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Fall/Winter 07/08 Edition
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Author: John Repp
Location: Erie, Pennsylvania

John Repp's recent collections of poetry include Fever (Mayapple Press, 2007), No Away (Pudding House, 2007), and Gratitude (Cherry Grove, 2005). His book reviews appear regularly in the Cleveland Plain Dealer.



Skunk Cabbage

Tolstoy said we write from our wounds,
but we mustn't write till the wounds heal.
(I paraphrase, but that's the English gist.)
Tolstoy said it, so I considered it,
but not for long, since 95% of what I've written

would go poof if I agreed, and what then?
I need those words, every last one.
Besides, why would I take advice
from the man who wrote Anna Karenina
and a few years later wished to burn it?

Therefore, I'll keep bedeviling you
with enchanted briars, a collie's ruff,
skunk cabbage rank under spindly oak,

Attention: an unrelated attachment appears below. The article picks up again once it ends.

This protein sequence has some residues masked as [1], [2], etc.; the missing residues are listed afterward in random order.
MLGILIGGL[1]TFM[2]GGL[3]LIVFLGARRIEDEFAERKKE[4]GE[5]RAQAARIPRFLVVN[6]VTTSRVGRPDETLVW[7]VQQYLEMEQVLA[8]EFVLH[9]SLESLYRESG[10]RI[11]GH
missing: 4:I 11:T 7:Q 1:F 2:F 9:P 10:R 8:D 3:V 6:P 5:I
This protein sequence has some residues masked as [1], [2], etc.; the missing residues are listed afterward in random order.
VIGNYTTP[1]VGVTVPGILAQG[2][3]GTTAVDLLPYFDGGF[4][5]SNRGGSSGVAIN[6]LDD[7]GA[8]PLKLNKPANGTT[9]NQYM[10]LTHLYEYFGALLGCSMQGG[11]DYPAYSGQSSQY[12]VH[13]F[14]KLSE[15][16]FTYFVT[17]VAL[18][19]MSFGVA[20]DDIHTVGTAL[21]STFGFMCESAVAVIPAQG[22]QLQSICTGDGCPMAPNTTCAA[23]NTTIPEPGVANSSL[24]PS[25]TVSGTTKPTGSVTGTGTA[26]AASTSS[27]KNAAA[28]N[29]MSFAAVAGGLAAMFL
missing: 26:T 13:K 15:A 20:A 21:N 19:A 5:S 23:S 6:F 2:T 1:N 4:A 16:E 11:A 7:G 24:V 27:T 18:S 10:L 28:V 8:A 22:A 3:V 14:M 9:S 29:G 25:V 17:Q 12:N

a fantastical hut of untrimmed cedar,
the aroma of marsh grass on a March noon,

a trillion nanoseconds of rage, a single bead
of honeysuckle sap, shame by the trainload,
an ocean of bitterness, thousands of bagworms,
millions of dog ticks, the bony whine of deerflies,
my mother brilliant, dreadful, always, everywhere,

my father's hands cradling a shattered reel,
crop dusters dropping below the trees
and roaring skyward again, chicken coops,
mosquitoes big as sparrows, galvanized washtubs,
water rats, a split broomstick sword, the petroglyph

stitched on my wife's favorite sweater,
how my sister stirs paella, how my son whispers Bapa,
how my brother's voice went velvet
on summer nights we thought would never end,
how it all, every last quark, will go poof.





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